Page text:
When I was an international graduate student, a first timer in the US, I got my first taste of the smooth functionality of the American Democratic apparatus in 2012. I was in New York, the world’s melting pot and home of liberals, and the air back then had a taste of… the inevitable. Four years down the road when I returned to the US, the presidential race was just kicking off. This time I touched down in Texas, a traditional conservative state that has historically leaned Republican. The mood has been decidedly tense.
I have witnessed, as a visitor from a developing nascent democracy (Pakistan), an institutional democracy at work with its varied democratic cogs functioning in a free society. The challenges are ever evolving; the domestic and international sociopolitical forces forever in flux. But the promise of a government ‘of the people, by the people, for the people’ has intrinsic legitimacy that is upheld every time America goes to the polls. Having studied America as the shining example of a democratic society, I am unnerved to behold that even hallmarks of democracy can have messy transitions.
But a peaceful transition nonetheless. That is the bottom line that many are finding it hard to grasp, especially the expats who have settled here and consider America home. Many face uncertainty regarding their place in their adopted nation that is struggling with race relations and facing the menace of terror at home and abroad. Fear rules the collective political psyche and the stories of intolerance and hateful rhetoric have left many feeling unsafe in their home, America…land of the free.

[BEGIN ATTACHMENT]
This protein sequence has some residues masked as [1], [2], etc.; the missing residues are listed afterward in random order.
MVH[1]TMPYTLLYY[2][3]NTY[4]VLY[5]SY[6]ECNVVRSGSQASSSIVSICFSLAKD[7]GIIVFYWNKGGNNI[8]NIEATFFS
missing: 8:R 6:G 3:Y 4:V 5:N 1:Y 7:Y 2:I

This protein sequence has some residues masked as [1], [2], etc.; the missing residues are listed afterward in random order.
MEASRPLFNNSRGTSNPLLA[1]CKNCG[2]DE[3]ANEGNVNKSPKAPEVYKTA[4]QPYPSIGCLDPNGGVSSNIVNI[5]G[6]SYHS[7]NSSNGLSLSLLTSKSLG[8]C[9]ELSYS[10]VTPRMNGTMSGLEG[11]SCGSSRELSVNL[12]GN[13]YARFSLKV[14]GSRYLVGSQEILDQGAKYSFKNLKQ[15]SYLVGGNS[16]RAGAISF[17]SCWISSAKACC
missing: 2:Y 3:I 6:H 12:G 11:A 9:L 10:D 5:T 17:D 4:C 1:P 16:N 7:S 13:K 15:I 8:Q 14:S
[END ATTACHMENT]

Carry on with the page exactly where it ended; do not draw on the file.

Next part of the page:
As a relatively new arrival here, I have made some new friends among the expat community of Dallas. Many are doctors and engineers and most are American citizens who have lived here for decades. Their children are 1st generation Americans and this is the only home they know. For more than a year now, political discussions have dominated casual conversations and the mood has swung from initial mild amusement to incredulity, shock and disbelief. Since that fateful Election Day, my small circle of expat friends seem to be going through the five stages of grief: denial, anger, bargaining, depression and acceptance, albeit everyone at their own pace. The spectrum of opinions somewhat reflects these stages, and most are divided between optimism (Acceptance) or extreme pessimism (Denial).
Stage 1- Denial:
Denial kicked in with Donald Trump’s first speech announcing his candidacy for the Republican nomination. The highly criticized speech and its blatant xenophobic and overtly racist substance shocked many and even stirred mild amusement. ‘He did not really say that!…Did he?’ was my first reaction. Many late-night shows had juicy new material for their audiences and we all laughed it off. A friend of mine actually told me, ‘He will never win the nomination. Many people are caught up right now with the year end and have not had a chance to come out and challenge his bigoted agenda…’